the whole seated

of Lanka.

king, who Nagacatukka1 and was


summons,

When

the

by

the

rock-basin

the loud
any

taking his repast, heard


to the thera

the 'Has

37

he
come

sent

message
'

asking:
'

misfortune
come

to pass ?

He

answered

No

misfortune has
word

to pass ; the

time

was

for hearingthe proclaimed

of the Sambuddha.'
38

When

the

earth-godsheard the
it and
so

summons

of the
to gradually
came

samanera

they
39

echoed

the call
summons

rose

up

Brahma's

heaven.

Because devas

of the
;

there

a great together

assembly of
40

and

the thera

preached before
converted
3

this

ing gatherdoctrine

the Samaeitta-sutta.2 Devas and


41

without nagas
as

number and

were

to unto

the the

many

supannas the

came

(three)
this from

refuges.Even
discourse
so

when
devas

thera

Sariputtauttered

did the

gather togetherto hear it


a

Mahinda.
42

On and

the
said
:

morrow
'

the

king sent
into this

waggon.
we

The

driver

came

Mount

into the waggon,

will drive to the go

city/
will the

43

'We

will not

mount

the waggon;

thou,

we

follow thee.'
44

Saying
and

they,full
the
the

of

sent holy desires,4

driver away; power


1

they rose
to

into the air and


east

they

descended

of

by their miraculous the city in the place


situated 204. Sutta The 5-6 of the
some

By

this is probablymeant the Ambatthala. See

Nagapokuna
to

distance

below
2

GEIGER, Ceylon,p.
we

By Samacitta-sutta
the

have

understand

in Samacitta-vagga calm. spiritual


8
4

Dukanipata

of A.

I,pp.

63-65.

is subject

See In

note

to 19. 20.
a

sumanoratha

play

on

the

words

ratha

'waggon'
is
sum

and

sarathi
4

'driver' is intended.

The

ratha

of the

theras

anas

'. piousfeeling

96 the Vimanavatthu
to the
l

Mahuvamsa
and the

xiv.

59

Sacca-samyutta.2 The

women

attained
59

first

stage of sanctification.3

And had
seen

many

people from
the

them

hearing-from persons who city, day before,of the virtues of the theras,
to
see

the

60

came

together desirous

the theras and


the

made

great stir
been

palace-gates.When told,on asking,(why it was


at the
61

king heard that and had he said,thoughtful for so,)

their
men

welfare
let them

'

Here

there is not the hall

cleanse

enough space for all these of the state-elephant, there

shall

62

63

64

the theras. When townspeople be able to look upon they had cleansed the elephant's hall, and had adorned it speedilywith canopiesand so forth, they prepared seats The there (for the theras), great according to their rank. he had theras and when thither with the (other) thera went his seat, he, the eminent taken preacher,preached the Devaduta-suttanta.4 When the townspeople, who were come filled with faith and a thousand together,heard it, they were the persons among thus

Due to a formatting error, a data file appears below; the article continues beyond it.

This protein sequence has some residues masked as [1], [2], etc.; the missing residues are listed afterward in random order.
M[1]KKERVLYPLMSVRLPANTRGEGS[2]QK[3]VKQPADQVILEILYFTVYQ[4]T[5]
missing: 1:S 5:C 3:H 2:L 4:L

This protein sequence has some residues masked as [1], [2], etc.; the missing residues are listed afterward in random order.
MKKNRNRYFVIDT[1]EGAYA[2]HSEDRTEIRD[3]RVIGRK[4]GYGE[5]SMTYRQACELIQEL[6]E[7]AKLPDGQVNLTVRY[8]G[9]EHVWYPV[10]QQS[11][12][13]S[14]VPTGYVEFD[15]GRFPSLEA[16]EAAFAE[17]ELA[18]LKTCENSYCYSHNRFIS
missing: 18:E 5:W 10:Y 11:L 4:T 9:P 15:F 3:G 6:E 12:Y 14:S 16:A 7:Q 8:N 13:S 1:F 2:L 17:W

them
in the

attained

to the

first stage of salvation.


the

65

When
unto true

isle of Lanka

peerlessthera, like

the
true

of Lanka, had preached the protection in the speechof the island,he, doctrine in two places, thus brought to pass the descent of the lightof the island, the Master in the

faith.

Here the

ends

the fourteenth
the

chapter, called

'

The the

Entry
serene

into

',in Capital
emotion

Mahavamsa,

compiled for

joy

and

of the

pious.
the

The

Petavatthu

and in the in

the

Vimanavatthu The
former
a

are

books contains

of

Khuddaka-nikaya
of

Sutta-pitaka.
the

stories
for sins

ghosts

that the
as

dwell

committed,
that
serve

latter contains

ghost-world,as of descriptions
1886.

punishment
the marvellous
texts

palaces
edited

dwellings for happy ghosts. Both


P.T.S. 414-478. Cf. note to 1. 33.

have

been

by
2

EDM. See

HARDY,
S.

1889,

V,

pp.

I. e. the

sotapatti.
to 12. 29.

See note

CHAPTER

XV

THE

ACCEPTANCE

OF

THE

MAHAVIHABA

WHEN
the

they

saw

that

the

elephant's hall

was

also

too

small,

people who
for the

had theras
l

assembled
outside in the

there,full of pious zeal,prepared


the southern

seats

gate,
forth
women

in

the

pleasant 2
cool and

Nandana-garden
covered and who And with seated
came

royal park, thickly shaded,


thera Numbers
the thera' the
to went

verdure.

The

by

the south

gate

himself
thither the

there.
sat at

of
s

of noble

families
4 5

feet

the garden. filling

to them

thera
women

preached
attained

Balapandita-suttanta.2 A
the first

thousand

of the in the

stage of salvation.

So, there
Then the with

grove,
set

evening
forth

fell.
'

the

theras
And

saying :
the the

We
and

will the
to

go

hence
came
'

to

mountain.' all

they

told

king,
he

king
him
:

speed.

Approaching
the is
a

thera

said
;

It is 7

evening-time, Nandana-garden
answered
'

and

mountain

is far away
to

but

here When

in the

pleasant place

rest/
too
near

they city/
nor

:
'

It is not The

(forus) being fitting


is and
water

the far

(he said) :
too may
near

Mahamegha-park
to rest

neither
shade
must

too

and pleasant (isit),

abound

there lord !

;
'

it

pleaseyou
the thera

there back.

Thou

turn

back,